Sound Cast of Matanuska Glacier explores the sonic physiography of Matanuska Glacier in Alaska. Glaciers reside at the threshold between mountain and ocean, and they are highly susceptible to global warming. With its headwaters in the Chugach Mountains, Matanuska Glacier provides an indicator of the health of the region in a time of rapid climate change. The piece was composed for the US State Department for President Obama’s 2015 GLACIER Conference in Alaska.



Sonic Physiography of a Time-stretched Glacier applies time stretching to glacial melt to slow global warming. The music features a field recording of glacial melt gradually slowed until time stands still. A new harmonic world of sound emerges from the inherent frequency components of the glacier’s droplets of melting ice. Interactive software allows the percussionist’s performance to control the rate of time stretching. The piece was commissioned by Brandon Bell.



Threnody (Sikuigvik) was composed for an installation at the Anchorage Museum of Art by a team of architects and designers led by Garrett Burtner, on the occasion of the GLACIER Conference at which the world’s Arctic world leaders gathered to address urgent climate change issues. In the installation, this music emanated from within a giant block of glacial ice. The music is composed from the unique sound of Aialik glacier, where calving ice is pulled out by the tide as it melts in the warmer water of the Gulf of Alaska. Aialik is a tributary of the Harding Ice Field which formed in Pleistocene Epoch about 23,000 years ago. As the pieces of glacial ice melt, cavities of the ancient air trapped inside the glacier enter into our atmosphere, creating small popping sounds. In Threnody (Sikuigvik) these sounds create the texture, combined with a computer- generated sonification of the glacier.



Syntax of Snow for amplified snow and glockenspiel quartet explores the material from which glaciers form. The piece matches notes on the glockenspiel with performative gestures on the snow, amplified by microphones in the snow. Each performer plays bells with one hand and snow with the other, as if they are one instrument. In this way the notation extends the syntax of musical notation to the snow itself. The piece employs a “drifting” harmonic approach in which sonorities gather and persist as they are shaped by the new input. For people and animals in the north, the sound of snow reveals essential information about the environment such as the year, month, day and time of day; the past weather conditions; contours of the landscape; and the plants and the wildlife in the area. Glaciers form when compacted snow becomes so dense that air can no longer enter or escape from it. The piece was commissioned by Trevor Saint.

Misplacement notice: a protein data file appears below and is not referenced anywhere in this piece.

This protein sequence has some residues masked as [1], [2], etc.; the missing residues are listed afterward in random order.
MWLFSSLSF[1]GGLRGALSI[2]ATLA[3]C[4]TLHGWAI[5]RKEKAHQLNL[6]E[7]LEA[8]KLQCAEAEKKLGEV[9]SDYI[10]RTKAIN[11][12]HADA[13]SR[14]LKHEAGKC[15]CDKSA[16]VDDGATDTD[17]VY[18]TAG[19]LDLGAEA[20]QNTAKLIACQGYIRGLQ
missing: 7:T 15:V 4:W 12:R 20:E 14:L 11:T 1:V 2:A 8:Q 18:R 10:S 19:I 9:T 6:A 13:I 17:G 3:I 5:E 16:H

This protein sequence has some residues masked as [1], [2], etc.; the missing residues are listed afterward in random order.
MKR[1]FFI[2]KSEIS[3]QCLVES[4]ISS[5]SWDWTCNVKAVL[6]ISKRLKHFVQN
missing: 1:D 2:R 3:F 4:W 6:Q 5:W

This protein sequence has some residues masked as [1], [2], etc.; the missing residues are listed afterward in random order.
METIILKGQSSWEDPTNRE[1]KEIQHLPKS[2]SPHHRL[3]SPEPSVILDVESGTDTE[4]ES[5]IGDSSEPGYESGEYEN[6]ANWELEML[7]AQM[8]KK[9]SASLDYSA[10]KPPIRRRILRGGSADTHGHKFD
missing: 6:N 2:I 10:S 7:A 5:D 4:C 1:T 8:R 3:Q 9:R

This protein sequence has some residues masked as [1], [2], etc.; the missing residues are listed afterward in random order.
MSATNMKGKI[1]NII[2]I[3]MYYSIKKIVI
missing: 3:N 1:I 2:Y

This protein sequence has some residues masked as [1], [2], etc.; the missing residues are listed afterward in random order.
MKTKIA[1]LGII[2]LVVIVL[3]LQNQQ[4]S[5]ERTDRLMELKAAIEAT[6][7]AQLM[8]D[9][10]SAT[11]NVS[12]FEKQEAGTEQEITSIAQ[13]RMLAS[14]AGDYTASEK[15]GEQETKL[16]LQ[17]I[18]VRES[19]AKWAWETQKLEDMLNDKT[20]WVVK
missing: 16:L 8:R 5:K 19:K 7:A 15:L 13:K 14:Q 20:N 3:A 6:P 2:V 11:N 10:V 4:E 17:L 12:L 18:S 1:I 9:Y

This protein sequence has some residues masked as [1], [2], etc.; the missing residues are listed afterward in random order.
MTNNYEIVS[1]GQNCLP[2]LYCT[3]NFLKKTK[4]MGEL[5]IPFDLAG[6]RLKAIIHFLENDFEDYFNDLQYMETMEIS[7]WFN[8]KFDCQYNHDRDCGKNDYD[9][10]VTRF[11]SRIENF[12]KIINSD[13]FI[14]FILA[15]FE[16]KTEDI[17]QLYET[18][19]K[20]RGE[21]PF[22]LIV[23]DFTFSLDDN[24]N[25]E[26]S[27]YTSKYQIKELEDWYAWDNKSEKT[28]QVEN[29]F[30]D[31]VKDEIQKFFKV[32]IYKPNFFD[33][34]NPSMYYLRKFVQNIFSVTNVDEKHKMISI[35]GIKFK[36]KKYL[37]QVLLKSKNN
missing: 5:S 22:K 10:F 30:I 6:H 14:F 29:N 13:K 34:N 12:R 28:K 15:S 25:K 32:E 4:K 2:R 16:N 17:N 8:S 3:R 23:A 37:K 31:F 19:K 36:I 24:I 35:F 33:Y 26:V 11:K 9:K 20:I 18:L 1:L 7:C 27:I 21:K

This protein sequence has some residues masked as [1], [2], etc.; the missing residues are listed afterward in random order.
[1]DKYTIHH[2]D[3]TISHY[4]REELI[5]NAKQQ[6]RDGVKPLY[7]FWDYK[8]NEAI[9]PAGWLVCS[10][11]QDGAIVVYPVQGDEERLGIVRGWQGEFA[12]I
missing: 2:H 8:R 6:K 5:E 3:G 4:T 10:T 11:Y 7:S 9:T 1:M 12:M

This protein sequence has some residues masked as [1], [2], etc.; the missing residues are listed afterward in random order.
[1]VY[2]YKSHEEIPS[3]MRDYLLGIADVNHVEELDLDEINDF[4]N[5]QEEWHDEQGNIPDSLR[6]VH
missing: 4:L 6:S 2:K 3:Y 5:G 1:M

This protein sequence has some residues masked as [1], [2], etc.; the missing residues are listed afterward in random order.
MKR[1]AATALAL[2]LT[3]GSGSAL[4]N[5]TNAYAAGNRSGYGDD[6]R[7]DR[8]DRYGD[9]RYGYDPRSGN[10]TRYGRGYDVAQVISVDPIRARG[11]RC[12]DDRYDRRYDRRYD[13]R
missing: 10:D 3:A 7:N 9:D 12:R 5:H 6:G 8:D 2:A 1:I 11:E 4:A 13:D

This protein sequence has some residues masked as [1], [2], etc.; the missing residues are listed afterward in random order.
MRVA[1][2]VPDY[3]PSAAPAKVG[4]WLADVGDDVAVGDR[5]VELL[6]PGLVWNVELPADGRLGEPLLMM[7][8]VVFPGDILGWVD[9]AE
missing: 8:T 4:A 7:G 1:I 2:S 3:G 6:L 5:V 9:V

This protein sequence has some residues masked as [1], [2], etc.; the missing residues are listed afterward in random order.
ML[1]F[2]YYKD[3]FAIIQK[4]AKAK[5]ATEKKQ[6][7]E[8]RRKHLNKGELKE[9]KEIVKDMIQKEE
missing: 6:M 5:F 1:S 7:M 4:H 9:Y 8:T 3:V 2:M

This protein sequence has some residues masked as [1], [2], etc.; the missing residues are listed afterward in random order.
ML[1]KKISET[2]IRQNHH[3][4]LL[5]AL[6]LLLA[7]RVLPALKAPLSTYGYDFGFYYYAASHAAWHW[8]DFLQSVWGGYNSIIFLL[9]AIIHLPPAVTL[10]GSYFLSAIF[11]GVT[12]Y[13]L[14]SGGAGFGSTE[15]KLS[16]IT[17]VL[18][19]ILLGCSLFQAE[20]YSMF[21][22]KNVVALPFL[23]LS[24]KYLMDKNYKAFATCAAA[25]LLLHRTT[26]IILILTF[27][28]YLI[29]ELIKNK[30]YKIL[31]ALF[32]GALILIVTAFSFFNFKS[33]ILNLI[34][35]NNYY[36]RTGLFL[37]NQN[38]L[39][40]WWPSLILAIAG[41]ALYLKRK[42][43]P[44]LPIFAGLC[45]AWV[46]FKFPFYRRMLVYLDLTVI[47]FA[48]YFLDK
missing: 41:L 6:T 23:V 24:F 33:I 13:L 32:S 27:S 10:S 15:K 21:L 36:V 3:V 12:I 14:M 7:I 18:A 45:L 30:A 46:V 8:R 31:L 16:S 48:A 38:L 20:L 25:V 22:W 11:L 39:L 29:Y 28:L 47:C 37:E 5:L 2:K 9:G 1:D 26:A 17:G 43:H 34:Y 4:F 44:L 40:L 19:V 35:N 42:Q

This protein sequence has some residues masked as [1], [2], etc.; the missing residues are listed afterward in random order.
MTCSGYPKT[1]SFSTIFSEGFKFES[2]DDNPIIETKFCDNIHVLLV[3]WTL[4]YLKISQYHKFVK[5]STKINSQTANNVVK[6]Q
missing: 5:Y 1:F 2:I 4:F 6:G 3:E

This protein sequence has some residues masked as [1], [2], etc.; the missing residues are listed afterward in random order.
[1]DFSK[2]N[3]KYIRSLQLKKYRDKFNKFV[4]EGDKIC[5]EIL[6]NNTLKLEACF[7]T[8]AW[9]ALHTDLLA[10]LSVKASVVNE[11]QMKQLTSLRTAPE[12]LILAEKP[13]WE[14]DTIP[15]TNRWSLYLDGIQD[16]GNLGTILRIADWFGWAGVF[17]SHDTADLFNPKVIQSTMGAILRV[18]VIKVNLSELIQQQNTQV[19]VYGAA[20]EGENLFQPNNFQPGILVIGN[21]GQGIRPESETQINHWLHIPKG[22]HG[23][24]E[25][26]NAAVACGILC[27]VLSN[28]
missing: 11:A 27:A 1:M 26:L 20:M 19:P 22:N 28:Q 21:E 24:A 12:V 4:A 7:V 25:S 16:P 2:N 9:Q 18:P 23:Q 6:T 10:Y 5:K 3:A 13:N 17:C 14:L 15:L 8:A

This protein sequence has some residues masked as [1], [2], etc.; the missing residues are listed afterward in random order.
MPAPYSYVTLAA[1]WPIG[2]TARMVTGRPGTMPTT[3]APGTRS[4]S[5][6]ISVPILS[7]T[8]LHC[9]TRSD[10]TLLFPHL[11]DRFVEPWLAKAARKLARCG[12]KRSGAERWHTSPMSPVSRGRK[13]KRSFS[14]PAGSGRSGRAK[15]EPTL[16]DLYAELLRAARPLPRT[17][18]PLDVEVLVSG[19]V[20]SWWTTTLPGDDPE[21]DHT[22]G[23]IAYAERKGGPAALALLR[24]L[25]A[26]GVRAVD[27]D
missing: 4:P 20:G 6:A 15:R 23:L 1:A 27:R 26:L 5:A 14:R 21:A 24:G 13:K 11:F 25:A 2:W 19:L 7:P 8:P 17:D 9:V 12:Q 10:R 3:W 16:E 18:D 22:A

Muir Glacier, 1889-2009 was commissioned by the Anchorage Museum of Art for the Alaska Gallery to accompany the Thomas Hill painting, Muir Glacier, 1889. Since Hill painted his piece in 1889, Muir glacier has experienced a ruinous melt and retreat. The tidewater glacier left the water altogether by the early 1990s and continued to shrink up the valley away from Muir Inlet, until it disappeared from sight from the original location, as noted by USGS in 2009. This music sonifies Muir Glacier’s transformation from a tidewater to a terrestrial glacier, using measurements of the ice retreat over 120 years to modulate glacier recordings. The characteristic sounds of a tidewater glacier gradually morph into the sounds of a terrestrial thinning glacier. The new sound work was presented originally along with the Thomas Hill painting, bringing a sonic reinterpretation of this romantic visual work.




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Ravello Records is the contemporary classical label imprint of audio production house PARMA Recordings. Dedicated to highlighting forward thinking composers and musicians from around the world, the New England-based label's eclectic catalog offers listeners a cross-section of today's up-and-coming innovators in orchestral, chamber, and experimental music.

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